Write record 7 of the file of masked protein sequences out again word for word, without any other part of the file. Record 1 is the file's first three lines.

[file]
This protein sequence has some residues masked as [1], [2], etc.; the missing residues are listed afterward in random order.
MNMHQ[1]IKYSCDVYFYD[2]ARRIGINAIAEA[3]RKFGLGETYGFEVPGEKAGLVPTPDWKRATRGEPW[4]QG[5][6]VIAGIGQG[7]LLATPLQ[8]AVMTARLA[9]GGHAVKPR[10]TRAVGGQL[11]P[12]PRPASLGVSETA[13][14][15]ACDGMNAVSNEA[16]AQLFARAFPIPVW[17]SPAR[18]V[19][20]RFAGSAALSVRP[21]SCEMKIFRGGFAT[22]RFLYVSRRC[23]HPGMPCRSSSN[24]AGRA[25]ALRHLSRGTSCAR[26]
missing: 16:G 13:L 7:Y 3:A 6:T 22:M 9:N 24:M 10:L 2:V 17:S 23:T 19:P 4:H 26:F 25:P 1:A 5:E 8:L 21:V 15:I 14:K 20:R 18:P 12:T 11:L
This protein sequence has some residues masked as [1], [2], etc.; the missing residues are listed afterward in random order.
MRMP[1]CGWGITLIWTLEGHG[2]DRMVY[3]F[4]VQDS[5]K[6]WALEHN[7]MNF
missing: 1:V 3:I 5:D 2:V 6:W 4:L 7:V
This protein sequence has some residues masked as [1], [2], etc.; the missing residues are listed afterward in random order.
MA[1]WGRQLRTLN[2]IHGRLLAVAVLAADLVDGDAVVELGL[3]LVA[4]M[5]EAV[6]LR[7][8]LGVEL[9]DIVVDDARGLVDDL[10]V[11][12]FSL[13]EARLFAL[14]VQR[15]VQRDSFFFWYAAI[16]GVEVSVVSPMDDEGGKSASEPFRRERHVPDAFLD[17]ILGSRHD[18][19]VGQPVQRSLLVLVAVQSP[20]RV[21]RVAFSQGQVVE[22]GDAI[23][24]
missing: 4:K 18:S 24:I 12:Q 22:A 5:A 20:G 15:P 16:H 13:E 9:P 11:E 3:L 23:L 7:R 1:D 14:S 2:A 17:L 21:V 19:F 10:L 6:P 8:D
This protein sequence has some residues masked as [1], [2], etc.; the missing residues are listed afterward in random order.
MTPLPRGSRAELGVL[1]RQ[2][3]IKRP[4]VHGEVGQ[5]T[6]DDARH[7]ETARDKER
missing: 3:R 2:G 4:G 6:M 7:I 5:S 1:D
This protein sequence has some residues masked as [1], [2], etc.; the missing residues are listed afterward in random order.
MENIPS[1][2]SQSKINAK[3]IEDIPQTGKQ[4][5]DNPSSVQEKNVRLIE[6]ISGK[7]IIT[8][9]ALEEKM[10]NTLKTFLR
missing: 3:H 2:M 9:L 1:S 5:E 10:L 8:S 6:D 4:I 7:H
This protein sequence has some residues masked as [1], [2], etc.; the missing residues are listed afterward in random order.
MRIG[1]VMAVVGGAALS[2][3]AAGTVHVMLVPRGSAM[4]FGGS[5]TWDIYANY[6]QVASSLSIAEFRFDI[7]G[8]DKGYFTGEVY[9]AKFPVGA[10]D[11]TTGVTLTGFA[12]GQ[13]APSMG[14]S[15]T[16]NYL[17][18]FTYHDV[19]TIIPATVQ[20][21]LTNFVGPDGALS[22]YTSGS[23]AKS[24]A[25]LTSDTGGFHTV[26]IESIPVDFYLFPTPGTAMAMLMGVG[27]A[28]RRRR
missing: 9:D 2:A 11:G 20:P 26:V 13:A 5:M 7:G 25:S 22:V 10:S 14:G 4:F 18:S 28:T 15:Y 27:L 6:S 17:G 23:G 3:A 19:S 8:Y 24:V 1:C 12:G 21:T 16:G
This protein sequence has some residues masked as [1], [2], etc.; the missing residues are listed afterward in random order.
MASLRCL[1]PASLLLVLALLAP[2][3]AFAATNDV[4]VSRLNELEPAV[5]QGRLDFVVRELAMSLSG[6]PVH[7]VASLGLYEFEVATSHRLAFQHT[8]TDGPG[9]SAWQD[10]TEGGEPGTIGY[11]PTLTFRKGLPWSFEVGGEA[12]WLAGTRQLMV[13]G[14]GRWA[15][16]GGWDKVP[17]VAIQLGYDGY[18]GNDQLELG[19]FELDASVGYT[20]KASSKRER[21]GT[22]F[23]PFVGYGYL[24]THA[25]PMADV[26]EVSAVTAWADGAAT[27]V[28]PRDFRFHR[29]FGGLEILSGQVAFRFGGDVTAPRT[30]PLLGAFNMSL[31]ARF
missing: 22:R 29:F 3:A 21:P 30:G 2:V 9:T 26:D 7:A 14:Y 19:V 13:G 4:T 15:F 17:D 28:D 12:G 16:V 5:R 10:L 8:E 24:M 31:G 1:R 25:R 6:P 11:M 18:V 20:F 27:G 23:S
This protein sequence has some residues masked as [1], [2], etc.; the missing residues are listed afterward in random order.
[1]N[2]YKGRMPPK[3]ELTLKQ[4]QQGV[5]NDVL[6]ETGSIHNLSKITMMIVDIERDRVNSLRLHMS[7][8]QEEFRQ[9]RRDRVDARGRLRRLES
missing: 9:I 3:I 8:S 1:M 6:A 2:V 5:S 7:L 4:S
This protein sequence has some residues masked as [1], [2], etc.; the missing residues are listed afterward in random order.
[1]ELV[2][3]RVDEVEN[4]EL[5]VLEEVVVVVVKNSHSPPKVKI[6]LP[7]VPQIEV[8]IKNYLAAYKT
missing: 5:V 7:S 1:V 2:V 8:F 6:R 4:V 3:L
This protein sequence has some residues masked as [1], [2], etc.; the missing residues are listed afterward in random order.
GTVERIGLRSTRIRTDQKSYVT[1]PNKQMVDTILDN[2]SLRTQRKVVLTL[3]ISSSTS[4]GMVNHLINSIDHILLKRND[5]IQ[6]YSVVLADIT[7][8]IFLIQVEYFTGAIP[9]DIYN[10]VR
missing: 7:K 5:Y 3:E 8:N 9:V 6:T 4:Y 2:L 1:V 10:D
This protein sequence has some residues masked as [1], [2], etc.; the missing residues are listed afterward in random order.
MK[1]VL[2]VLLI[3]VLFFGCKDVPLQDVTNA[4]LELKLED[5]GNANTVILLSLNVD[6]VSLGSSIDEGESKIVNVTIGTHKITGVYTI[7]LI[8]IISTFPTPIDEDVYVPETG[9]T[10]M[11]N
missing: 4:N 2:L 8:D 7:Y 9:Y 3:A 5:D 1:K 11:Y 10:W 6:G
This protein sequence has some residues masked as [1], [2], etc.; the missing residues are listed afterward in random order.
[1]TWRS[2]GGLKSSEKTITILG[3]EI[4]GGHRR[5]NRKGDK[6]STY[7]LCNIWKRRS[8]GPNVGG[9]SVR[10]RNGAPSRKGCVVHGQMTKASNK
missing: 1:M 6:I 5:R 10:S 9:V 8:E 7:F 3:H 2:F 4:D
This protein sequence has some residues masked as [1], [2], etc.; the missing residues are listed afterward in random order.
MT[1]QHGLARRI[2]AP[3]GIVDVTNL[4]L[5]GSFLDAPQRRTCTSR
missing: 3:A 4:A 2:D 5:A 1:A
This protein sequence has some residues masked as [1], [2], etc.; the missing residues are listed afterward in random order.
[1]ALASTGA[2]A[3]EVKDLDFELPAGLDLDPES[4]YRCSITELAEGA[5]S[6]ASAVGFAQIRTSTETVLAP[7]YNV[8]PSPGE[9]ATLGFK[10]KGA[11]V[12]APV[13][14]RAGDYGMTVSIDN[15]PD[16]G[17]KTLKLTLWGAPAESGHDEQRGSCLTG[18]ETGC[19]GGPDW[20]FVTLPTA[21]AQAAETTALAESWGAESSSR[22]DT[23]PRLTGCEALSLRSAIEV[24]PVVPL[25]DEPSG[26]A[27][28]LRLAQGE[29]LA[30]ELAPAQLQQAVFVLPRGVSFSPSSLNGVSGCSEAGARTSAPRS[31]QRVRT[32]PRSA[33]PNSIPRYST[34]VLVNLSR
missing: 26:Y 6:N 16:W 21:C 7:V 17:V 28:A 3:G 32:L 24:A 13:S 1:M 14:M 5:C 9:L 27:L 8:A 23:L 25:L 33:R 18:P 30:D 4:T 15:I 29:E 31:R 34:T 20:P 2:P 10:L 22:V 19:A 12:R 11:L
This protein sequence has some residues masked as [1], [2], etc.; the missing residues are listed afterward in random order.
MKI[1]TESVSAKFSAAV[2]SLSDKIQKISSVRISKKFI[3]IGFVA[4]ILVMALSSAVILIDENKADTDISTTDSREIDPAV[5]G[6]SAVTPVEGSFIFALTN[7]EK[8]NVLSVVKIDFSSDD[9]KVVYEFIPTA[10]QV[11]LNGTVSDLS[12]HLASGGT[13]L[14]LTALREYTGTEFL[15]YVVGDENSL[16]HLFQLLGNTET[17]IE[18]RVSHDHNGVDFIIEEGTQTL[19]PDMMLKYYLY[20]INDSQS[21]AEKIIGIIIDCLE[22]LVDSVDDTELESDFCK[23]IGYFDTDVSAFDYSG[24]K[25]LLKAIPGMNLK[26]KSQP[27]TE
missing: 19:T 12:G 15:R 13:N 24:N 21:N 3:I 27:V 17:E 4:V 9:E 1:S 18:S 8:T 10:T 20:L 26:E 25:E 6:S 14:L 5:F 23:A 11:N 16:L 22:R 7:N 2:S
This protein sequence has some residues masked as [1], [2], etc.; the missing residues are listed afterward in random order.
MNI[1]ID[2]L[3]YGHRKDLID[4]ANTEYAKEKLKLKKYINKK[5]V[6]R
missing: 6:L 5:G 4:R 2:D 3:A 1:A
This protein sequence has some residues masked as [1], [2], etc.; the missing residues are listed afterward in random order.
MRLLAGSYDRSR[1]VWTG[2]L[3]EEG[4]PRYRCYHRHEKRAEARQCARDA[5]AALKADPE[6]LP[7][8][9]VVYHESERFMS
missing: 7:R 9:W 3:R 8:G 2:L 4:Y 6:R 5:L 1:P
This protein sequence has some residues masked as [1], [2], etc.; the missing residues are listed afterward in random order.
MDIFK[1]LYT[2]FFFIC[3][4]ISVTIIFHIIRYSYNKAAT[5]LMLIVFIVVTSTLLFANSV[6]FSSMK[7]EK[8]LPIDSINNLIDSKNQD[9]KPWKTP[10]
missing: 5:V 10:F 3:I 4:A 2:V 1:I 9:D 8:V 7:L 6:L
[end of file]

This protein sequence has some residues masked as [1], [2], etc.; the missing residues are listed afterward in random order.
MASLRCL[1]PASLLLVLALLAP[2][3]AFAATNDV[4]VSRLNELEPAV[5]QGRLDFVVRELAMSLSG[6]PVH[7]VASLGLYEFEVATSHRLAFQHT[8]TDGPG[9]SAWQD[10]TEGGEPGTIGY[11]PTLTFRKGLPWSFEVGGEA[12]WLAGTRQLMV[13]G[14]GRWA[15][16]GGWDKVP[17]VAIQLGYDGY[18]GNDQLELG[19]FELDASVGYT[20]KASSKRER[21]GT[22]F[23]PFVGYGYL[24]THA[25]PMADV[26]EVSAVTAWADGAAT[27]V[28]PRDFRFHR[29]FGGLEILSGQVAFRFGGDVTAPRT[30]PLLGAFNMSL[31]ARF
missing: 22:R 29:F 3:A 21:P 30:G 2:V 9:T 26:D 7:A 14:Y 19:V 13:G 4:T 15:F 17:D 28:D 12:G 16:V 5:R 10:L 8:E 24:M 31:G 1:R 25:R 6:P 11:M 18:V 20:F 27:G 23:S